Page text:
o FRANCE TODAY magazine. published by France Media in the UK, will publish the first magazine devoted to French gastronomy. The premier issue (Winter 2018/2019) will include a free 32-page supplement with recipes by Michel Roux, David Lebovitz, Béatrice Peltre and many others, and a lucky subscriber will win two gift vouchers worth €340 for the course of your choice at the École de Cuisine Alain Ducasse. You can subscribe online at www.francetoday.com/taste.
o Paris' Grand Palais is offering a retrospective of the work of Spanish artist Joan Miró until February 4, 2019. Included in the 150 works of art are rarely seen masterpieces on loan from private collections ~ examples of his exploration into Fauvism, Cubism and Surrealism. More details at www.grandpalais.fr.
o Château de Vaux-le-Vicomte will open its doors to the public for its Christmas extravaganza and sapins de Noël enthralling the children.
It will be open every day from the 22 of December to January 6, except Christmas and New Year's day. For information, visit www.vaux-le-vicomte.com.
o Picasso Blue and Pink is the title of the collaboration between the Musée d'Orsay and the Musée National Picasso, exploring the artist's blue and pink periods with some never before seen works. Through January 6 at the Musée d'Orsay in Paris. Detail at musee-orsay.fr.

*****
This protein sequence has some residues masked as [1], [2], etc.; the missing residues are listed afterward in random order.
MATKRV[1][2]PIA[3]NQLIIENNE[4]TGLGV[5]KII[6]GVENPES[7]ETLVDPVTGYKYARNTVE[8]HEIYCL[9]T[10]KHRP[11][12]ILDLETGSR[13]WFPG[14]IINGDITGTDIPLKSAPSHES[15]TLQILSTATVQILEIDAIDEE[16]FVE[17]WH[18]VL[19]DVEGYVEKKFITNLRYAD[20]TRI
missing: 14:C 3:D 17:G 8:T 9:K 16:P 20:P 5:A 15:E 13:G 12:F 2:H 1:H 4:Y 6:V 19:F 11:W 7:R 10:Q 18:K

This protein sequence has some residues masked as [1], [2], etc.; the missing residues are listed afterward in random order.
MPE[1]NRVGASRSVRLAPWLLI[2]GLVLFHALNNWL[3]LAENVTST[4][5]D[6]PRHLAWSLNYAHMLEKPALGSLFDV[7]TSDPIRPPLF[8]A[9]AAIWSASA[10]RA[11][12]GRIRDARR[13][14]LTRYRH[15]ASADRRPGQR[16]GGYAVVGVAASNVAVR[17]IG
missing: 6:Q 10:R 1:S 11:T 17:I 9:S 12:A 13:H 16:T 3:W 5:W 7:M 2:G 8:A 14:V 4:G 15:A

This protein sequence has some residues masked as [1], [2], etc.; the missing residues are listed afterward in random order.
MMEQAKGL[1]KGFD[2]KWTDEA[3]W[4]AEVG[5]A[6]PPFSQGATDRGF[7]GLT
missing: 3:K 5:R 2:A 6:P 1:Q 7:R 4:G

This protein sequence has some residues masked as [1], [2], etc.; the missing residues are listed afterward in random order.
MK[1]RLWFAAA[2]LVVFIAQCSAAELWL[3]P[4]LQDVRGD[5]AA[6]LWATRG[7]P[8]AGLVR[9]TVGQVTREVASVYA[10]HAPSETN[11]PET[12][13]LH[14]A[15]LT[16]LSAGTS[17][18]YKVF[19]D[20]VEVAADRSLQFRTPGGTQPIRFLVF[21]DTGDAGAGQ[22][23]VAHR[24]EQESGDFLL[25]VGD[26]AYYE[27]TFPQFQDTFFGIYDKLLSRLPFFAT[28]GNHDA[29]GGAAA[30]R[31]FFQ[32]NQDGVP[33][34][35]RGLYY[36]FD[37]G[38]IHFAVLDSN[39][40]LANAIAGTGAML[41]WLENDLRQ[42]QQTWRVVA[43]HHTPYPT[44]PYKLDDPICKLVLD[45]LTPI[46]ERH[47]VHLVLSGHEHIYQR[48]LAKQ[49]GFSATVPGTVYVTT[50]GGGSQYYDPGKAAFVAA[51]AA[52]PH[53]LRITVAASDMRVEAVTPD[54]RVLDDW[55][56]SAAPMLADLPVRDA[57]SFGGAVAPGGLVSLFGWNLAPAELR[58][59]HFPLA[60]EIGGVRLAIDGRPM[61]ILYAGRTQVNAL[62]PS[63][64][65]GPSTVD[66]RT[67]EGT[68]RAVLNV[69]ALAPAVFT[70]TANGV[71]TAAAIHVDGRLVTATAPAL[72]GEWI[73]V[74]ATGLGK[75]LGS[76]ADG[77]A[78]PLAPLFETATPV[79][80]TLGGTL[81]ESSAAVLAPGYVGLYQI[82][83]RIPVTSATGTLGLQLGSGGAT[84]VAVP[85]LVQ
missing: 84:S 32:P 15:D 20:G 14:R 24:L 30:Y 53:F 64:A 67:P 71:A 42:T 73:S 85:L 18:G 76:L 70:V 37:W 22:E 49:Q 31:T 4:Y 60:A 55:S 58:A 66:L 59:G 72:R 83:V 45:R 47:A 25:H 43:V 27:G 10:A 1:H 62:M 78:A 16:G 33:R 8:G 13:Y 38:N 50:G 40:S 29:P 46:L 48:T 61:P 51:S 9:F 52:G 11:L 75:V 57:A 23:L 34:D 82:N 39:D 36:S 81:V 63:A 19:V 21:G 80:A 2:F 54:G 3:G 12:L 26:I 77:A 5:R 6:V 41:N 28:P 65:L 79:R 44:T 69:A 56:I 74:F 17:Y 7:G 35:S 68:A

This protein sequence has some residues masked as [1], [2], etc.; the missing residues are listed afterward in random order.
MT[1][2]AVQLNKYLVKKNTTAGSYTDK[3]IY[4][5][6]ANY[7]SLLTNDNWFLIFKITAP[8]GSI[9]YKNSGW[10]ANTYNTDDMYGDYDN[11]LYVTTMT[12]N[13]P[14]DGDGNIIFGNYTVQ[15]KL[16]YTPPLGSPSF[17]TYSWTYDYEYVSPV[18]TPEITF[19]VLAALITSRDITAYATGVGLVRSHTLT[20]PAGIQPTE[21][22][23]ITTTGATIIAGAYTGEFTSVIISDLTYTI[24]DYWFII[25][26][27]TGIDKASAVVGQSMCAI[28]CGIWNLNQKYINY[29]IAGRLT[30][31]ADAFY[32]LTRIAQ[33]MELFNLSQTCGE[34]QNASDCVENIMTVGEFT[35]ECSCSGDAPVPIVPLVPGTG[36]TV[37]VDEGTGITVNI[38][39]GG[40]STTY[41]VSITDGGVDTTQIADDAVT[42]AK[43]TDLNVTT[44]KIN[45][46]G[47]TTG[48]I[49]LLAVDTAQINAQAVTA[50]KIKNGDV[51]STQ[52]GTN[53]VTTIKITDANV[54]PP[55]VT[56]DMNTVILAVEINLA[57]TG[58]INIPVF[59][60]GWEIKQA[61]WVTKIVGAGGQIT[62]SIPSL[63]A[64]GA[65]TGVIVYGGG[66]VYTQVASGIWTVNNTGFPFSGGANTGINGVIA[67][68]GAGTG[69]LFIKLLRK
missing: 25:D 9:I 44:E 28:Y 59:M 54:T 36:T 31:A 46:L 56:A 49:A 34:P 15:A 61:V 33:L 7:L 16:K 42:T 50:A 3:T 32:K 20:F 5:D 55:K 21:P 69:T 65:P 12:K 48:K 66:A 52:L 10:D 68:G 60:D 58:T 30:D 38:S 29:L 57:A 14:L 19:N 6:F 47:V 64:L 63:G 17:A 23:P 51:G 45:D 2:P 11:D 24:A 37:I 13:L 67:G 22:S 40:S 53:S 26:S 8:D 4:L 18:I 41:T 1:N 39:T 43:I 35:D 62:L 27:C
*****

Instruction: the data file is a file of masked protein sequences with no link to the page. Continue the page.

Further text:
o Louis Philippe and Versailles - an exhibition following the actions taken by King Louis Philippe when he ascended to the throne in 1830 to convert a portion of the Palace of Versailles to a museum dedicated to France's history. Louis Philippe did not live at Versailles, but he did have the museum created in the south wing of the Palace where some members of the royal family had resided. The museum was begun in 1833 and dedicated at the end of June 1837. Be sure to visit the Galerie de Batailles which takes up most of the second floor. Until February 3. Information at www.chateauversailles.fr.
o The Musée Camille Claudel in Nogent-sur-Seine will open its first exhibition to look into the relationship between the sculptress and muse of August Rodin and her brother, Paul, a poet. Some light is shed on their family and creativity, including her internment in 1913 after being committed for 30 years to a mental institution by her brother and mother against the recommendation of her doctors. Until January 13. For more information visit www.museecamilleclaudel.fr.
o Love at the Louvre-Lens. The exhibition, Amour, reveals masterpieces of ancient statuary, precious objects from the Middle Ages, paintings by Memling, Fragonard and Delacroix and sculptures by Rodin, Claudel and Niki de Saint Phalle. Now through January 21, 2019. Details at www.louvrelens.fr.
o Spend part of the holiday season in Strasbourg to enjoy its 450-year old Christmas market making it the oldest and most festive in France. Over 300 stalls selling holiday gifts fill the streets and the joyous atmosphere can't be matched. From now through December 30. Visit noel.strasbourg.eu. [photo right >]
And, Strasbourg is a wonderful destination at any other time of the year with pedestrian areas, fine hotels, a grand cathedral, Alsatian restaurants along the canal, and hosted cruises to La Petite France to sail past the European Parliament. Also in Strasbourg are the European Court of Human Rights and the Council of Europe.